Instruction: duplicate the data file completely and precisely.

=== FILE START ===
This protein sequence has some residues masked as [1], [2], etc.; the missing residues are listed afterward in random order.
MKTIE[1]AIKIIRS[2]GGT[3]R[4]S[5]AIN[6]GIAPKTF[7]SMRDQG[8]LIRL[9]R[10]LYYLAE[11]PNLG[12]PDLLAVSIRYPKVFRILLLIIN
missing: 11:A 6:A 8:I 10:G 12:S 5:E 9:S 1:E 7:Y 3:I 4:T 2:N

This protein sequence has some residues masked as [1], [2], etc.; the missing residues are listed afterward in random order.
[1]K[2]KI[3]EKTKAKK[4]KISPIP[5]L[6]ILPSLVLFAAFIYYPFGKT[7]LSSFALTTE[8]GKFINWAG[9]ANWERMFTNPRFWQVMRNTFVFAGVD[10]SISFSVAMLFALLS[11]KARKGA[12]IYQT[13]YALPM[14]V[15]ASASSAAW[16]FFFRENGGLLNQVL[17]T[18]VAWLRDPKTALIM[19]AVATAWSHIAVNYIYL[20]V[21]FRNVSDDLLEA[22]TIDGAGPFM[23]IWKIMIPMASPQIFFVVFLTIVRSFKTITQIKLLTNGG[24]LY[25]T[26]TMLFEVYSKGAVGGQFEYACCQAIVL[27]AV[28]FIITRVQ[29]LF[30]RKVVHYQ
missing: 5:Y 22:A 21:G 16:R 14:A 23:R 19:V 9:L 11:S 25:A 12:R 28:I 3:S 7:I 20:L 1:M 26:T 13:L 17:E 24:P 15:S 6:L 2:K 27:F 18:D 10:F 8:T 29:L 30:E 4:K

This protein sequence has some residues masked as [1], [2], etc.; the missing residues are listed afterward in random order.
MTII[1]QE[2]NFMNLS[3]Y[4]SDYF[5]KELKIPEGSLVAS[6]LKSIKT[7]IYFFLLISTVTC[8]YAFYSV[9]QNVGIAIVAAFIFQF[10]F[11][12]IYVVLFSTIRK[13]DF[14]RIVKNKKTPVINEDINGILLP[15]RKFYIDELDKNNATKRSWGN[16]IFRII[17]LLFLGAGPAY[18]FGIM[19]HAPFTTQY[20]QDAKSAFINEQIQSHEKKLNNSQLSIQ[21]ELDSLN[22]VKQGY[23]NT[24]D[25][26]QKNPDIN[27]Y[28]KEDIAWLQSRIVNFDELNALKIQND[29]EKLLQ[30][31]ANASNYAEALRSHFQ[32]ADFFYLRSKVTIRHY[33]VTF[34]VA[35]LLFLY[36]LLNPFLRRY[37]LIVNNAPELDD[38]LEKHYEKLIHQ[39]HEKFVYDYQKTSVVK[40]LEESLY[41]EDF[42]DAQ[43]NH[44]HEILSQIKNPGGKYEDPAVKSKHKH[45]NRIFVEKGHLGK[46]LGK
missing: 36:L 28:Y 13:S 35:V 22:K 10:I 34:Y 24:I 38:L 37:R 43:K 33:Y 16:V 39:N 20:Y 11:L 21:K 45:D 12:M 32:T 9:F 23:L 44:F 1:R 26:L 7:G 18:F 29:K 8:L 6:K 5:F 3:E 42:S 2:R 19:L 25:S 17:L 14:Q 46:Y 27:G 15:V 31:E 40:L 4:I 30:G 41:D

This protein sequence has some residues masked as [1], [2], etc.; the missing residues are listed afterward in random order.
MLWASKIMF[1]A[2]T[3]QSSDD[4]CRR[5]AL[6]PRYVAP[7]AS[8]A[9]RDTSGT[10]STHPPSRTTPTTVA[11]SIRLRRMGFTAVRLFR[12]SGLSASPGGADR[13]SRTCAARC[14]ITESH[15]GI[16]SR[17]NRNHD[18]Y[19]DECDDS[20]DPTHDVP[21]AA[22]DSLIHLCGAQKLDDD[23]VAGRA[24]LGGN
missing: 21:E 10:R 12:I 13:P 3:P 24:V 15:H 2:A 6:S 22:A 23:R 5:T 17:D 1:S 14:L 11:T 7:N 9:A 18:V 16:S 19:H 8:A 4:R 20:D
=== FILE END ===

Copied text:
This protein sequence has some residues masked as [1], [2], etc.; the missing residues are listed afterward in random order.
MKTIE[1]AIKIIRS[2]GGT[3]R[4]S[5]AIN[6]GIAPKTF[7]SMRDQG[8]LIRL[9]R[10]LYYLAE[11]PNLG[12]PDLLAVSIRYPKVFRILLLIIN
missing: 11:A 6:A 8:I 10:G 12:S 5:E 9:S 1:E 7:Y 3:I 4:T 2:N

This protein sequence has some residues masked as [1], [2], etc.; the missing residues are listed afterward in random order.
[1]K[2]KI[3]EKTKAKK[4]KISPIP[5]L[6]ILPSLVLFAAFIYYPFGKT[7]LSSFALTTE[8]GKFINWAG[9]ANWERMFTNPRFWQVMRNTFVFAGVD[10]SISFSVAMLFALLS[11]KARKGA[12]IYQT[13]YALPM[14]V[15]ASASSAAW[16]FFFRENGGLLNQVL[17]T[18]VAWLRDPKTALIM[19]AVATAWSHIAVNYIYL[20]V[21]FRNVSDDLLEA[22]TIDGAGPFM[23]IWKIMIPMASPQIFFVVFLTIVRSFKTITQIKLLTNGG[24]LY[25]T[26]TMLFEVYSKGAVGGQFEYACCQAIVL[27]AV[28]FIITRVQ[29]LF[30]RKVVHYQ
missing: 5:Y 22:A 21:G 16:R 14:A 23:R 19:V 9:L 11:S 25:A 12:R 28:I 3:S 7:I 20:L 1:M 26:T 13:L 17:E 24:P 15:S 6:L 2:K 27:F 18:D 10:F 8:T 29:L 30:E 4:K

This protein sequence has some residues masked as [1], [2], etc.; the missing residues are listed afterward in random order.
MTII[1]QE[2]NFMNLS[3]Y[4]SDYF[5]KELKIPEGSLVAS[6]LKSIKT[7]IYFFLLISTVTC[8]YAFYSV[9]QNVGIAIVAAFIFQF[10]F[11][12]IYVVLFSTIRK[13]DF[14]RIVKNKKTPVINEDINGILLP[15]RKFYIDELDKNNATKRSWGN[16]IFRII[17]LLFLGAGPAY[18]FGIM[19]HAPFTTQY[20]QDAKSAFINEQIQSHEKKLNNSQLSIQ[21]ELDSLN[22]VKQGY[23]NT[24]D[25][26]QKNPDIN[27]Y[28]KEDIAWLQSRIVNFDELNALKIQND[29]EKLLQ[30][31]ANASNYAEALRSHFQ[32]ADFFYLRSKVTIRHY[33]VTF[34]VA[35]LLFLY[36]LLNPFLRRY[37]LIVNNAPELDD[38]LEKHYEKLIHQ[39]HEKFVYDYQKTSVVK[40]LEESLY[41]EDF[42]DAQ[43]NH[44]HEILSQIKNPGGKYEDPAVKSKHKH[45]NRIFVEKGHLGK[46]LGK
missing: 36:L 28:Y 13:S 35:V 22:K 10:I 34:Y 24:I 38:L 37:R 43:K 33:Y 16:V 39:N 20:Y 11:L 21:K 45:D 12:M 32:T 9:F 23:L 44:F 1:R 26:L 7:G 18:F 29:K 8:L 6:K 5:F 3:E 42:S 2:R 19:L 25:S 17:L 14:Q 46:Y 27:G 15:V 31:E 40:L 4:I 30:G 41:D

This protein sequence has some residues masked as [1], [2], etc.; the missing residues are listed afterward in random order.
MLWASKIMF[1]A[2]T[3]QSSDD[4]CRR[5]AL[6]PRYVAP[7]AS[8]A[9]RDTSGT[10]STHPPSRTTPTTVA[11]SIRLRRMGFTAVRLFR[12]SGLSASPGGADR[13]SRTCAARC[14]ITESH[15]GI[16]SR[17]NRNHD[18]Y[19]DECDDS[20]DPTHDVP[21]AA[22]DSLIHLCGAQKLDDD[23]VAGRA[24]LGGN
missing: 21:E 10:R 12:I 13:P 3:P 24:V 15:H 2:A 6:S 22:A 23:R 5:T 17:D 1:S 14:L 11:T 7:N 9:A 18:V 16:S 19:H 8:A 4:R 20:D